Now, thanks to Dave Josephsen and Flo Motlik, who pulled me into the first “Benevolent Dictators” group, we have the DevRel Collective, which provides a support group for 1000+ DevRel professionals. There are at least 3 DevRel- and community building-related podcasts that I’m aware of, and a handful of other newsletters as well.
All of these resources take time to create and I’m grateful for everyone who has contributed in some way to the now-plethora of information that exists. The key is to share opinions and observations backed with data in a way that makes sense to the business stakeholders around us (storytelling, anyone?).
All this to say… I love this newsletter and I love this community. I’m so grateful that I took the leap and decided to start this newsletter a year ago. However, I’ve also realized in the past year that creating a weekly newsletter is difficult! While I enjoy curating the content, it takes anywhere from 6-10 hours every week for me to sift through all of the links and curate a cohesive newsletter. Additionally, as a achievement-driven person, having a project that ends every week and yet never truly ends is wearing at times.
Don’t worry -- I’m not giving it up! However, I am looking for ways for this project to be more sustainable for me. One of the things I’ll be trying in the coming year is sprinkling some themed newsletters into the mix approximately once a month. By creating these “current best of the best” issues, I’ll be able to take a break when necessary, rather than pushing myself to release the newsletter no matter what else is going on.
The second change is one that I’m implementing to make this endeavor more sustainable from a financial standpoint. As a self-employed consultant, any time that I spend on “non-billable” work is a loss. However, the goal of Persea Consulting, which I’ve mentioned previously, requires me to spend time on this type of work, and is what I’m truly passionate about:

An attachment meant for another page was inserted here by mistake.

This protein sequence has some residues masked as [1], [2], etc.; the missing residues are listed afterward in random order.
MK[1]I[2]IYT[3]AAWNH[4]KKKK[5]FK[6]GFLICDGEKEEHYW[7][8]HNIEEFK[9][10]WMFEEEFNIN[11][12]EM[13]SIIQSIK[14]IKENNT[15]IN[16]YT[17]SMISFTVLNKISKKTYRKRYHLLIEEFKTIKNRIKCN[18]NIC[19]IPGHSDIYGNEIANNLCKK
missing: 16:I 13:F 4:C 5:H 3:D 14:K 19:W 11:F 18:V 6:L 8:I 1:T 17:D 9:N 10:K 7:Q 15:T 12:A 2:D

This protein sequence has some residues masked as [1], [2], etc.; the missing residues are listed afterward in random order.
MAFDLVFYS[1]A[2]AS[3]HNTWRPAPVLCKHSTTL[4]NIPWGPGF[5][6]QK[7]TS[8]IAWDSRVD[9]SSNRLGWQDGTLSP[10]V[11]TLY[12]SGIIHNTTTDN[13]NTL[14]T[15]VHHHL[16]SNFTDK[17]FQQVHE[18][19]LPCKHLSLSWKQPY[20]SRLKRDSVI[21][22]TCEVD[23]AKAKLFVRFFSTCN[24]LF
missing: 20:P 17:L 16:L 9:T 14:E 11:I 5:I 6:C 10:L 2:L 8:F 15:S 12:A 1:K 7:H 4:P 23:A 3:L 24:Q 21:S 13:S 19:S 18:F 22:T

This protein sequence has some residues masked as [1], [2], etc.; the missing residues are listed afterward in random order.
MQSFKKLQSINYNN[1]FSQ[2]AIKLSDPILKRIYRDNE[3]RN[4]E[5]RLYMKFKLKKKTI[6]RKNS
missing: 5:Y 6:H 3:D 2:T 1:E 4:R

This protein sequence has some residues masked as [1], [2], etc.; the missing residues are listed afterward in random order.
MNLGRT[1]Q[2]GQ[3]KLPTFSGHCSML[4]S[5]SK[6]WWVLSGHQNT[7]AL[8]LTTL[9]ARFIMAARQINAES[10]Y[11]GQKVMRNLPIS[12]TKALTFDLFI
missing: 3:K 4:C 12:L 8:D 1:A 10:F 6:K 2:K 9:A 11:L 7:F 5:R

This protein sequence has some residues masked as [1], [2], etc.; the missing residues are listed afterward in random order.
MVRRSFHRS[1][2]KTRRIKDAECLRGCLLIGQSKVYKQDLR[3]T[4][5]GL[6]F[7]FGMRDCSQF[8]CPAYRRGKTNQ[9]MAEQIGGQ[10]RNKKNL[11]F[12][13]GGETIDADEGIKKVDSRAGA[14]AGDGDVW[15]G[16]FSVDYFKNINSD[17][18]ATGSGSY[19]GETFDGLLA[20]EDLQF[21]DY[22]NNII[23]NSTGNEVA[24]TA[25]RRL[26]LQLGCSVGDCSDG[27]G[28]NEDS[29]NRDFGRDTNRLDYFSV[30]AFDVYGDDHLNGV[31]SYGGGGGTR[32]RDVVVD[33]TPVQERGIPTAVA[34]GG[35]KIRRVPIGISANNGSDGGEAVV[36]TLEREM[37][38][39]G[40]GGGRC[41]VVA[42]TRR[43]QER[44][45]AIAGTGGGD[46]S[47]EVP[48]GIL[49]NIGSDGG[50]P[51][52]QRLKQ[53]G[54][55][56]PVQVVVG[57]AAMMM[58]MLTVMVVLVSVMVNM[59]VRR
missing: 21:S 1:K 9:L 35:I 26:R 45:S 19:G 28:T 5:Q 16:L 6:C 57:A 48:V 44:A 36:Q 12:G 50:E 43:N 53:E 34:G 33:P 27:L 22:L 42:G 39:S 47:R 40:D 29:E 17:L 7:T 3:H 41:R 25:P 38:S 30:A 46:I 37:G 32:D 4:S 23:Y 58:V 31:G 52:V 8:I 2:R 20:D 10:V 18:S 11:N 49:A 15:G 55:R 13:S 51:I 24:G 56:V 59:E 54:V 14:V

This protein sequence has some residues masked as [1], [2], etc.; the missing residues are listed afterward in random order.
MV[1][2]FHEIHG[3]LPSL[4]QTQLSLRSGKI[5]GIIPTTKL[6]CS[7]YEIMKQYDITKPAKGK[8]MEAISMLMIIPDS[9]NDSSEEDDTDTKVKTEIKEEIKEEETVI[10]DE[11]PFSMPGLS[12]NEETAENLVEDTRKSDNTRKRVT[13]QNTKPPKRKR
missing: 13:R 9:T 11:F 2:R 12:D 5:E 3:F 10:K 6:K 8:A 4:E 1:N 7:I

Provide resources for DevRel professionalsas well as those trying to understand what Developer Relations is, and in doing so, push the DevRel industry forward.
and in doing so, push the DevRel industry forward.
Frankly, I’d love to spend more time on this work! It’s not only valuable to those around me, but it also excites and energizes me. To make this work, I’ve launched a DevRel Weekly Patreon. What does this mean for the newsletter going forward? TL;DR: Nothing’s going to change. The newsletter will continue to go out on a weekly basis for free to anyone who subscribes.
But for those of you who are willing to take things one step further, I ask that you become a patron of DevRel Weekly. With your help, I can properly prioritize the work and also afford some much-needed assistance. Your monthly donation will offset the hours and money spent creating a high-quality newsletter every week and will allow me to continue producing content that advances the Developer Relations industry as a whole. With your support, I can continue to create this newsletter as a free resource for others just like you and me, who care about our technical communities and want to do our best to advocate for their needs.
As a token of my appreciation, I'll be maintaining up-to-date versions of the themed newsletters that I mentioned above, updating them as I find more excellent information to include. In addition, I’ll be uploading behind-the-scenes videos showing how I put together the newsletter, as well as offering insight into my consulting business.
You'll also have my deepest gratitude. As cheesy as it sounds, your emails, tweets, and DMs are what keep me going when it seems like this is a never-ending project. Knowing that I'm providing value for those around me is an incredible motivating factor for me, and I'm so thankful for those of you who have taken the time to reach out.